Let’s say you are 100% certain that the price of a certain article will increase from $0.20 to $0.62 in a few weeks. Can you purchase a stock of that at $0.20 each and then sell them later at $0.62? If there are no laws against it, certainly. Of course, the $0.42 profit is taxable. That last line allegedly was forgotten by a Tennessee legislator.
Joseph (Joe) Armstrong is a member of the Tennessee legislature. He wanted to increase the state’s tobacco tax from $0.20 to $0.60 (per pack of cigarettes). Was he interested in the health of the residents of the Volunteer State? Perhaps. According to the indictment handed down last week, he was really interested in the health of his bank balance.
The Justice Department alleges that he entered into a conspiracy to profit from the increase in the cost of a tobacco stamp. Buy low, sell high is great, but as a legislator you’re not supposed to profit off of it. (Though Mr. Armstrong wanted a tripling of the price, the tax increase ended up being $0.42 per pack to a tax of $0.62.) Mr. Armstrong got a loan, bought lots of tax stamps at the old rate, and then sold them at the high rate. He used a nominee business (through his accountant) to hide the profits. His accountant got 15% of the profits.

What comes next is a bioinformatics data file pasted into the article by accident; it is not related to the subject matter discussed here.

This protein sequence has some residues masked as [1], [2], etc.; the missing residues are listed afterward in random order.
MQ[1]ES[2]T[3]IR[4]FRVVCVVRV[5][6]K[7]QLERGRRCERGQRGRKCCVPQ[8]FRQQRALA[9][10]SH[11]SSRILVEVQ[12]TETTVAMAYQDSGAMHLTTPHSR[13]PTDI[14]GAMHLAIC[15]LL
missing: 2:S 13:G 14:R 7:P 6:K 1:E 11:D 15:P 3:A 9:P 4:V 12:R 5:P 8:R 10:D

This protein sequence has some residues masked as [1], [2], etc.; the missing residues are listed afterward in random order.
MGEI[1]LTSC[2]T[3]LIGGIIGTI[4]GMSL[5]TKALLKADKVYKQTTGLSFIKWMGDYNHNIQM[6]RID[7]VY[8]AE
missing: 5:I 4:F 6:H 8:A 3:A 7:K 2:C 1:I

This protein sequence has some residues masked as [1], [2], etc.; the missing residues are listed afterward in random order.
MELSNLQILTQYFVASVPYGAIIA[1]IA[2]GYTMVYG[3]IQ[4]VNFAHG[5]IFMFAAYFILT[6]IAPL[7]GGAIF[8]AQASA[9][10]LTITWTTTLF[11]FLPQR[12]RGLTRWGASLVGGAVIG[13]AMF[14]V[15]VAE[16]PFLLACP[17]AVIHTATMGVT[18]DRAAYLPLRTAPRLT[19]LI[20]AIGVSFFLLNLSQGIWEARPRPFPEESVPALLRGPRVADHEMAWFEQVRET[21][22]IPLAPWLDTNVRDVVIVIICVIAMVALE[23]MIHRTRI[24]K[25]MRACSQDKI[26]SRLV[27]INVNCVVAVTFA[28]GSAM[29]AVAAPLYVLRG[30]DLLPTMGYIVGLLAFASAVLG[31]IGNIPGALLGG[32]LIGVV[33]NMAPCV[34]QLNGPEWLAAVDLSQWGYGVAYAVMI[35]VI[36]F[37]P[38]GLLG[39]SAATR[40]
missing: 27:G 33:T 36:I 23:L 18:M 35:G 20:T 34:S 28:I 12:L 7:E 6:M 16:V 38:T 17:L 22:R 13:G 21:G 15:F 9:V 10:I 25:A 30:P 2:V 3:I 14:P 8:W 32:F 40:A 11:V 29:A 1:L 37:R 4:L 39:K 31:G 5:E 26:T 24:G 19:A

(The accountant made a plea deal in July 2014 that was unsealed earlier this year. Charles Stivers, a CPA, was Mr. Armstrong’s accountant. As a reminder to the IRS, a license doesn’t make a person immune to deficiencies in ethics.)
The Justice Department alleges that Mr. Armstrong wanted to both have his after-tax income equal his pre-tax income from the scheme (always a good, albeit, illegal option) and he wanted to hide this from his wife. He is also being charged with lying to the IRS about his activities.
Mr. Armstrong pleaded not guilty to all charges on Friday. If found guilty, Mr. Armstrong will likely be residing at ClubFed.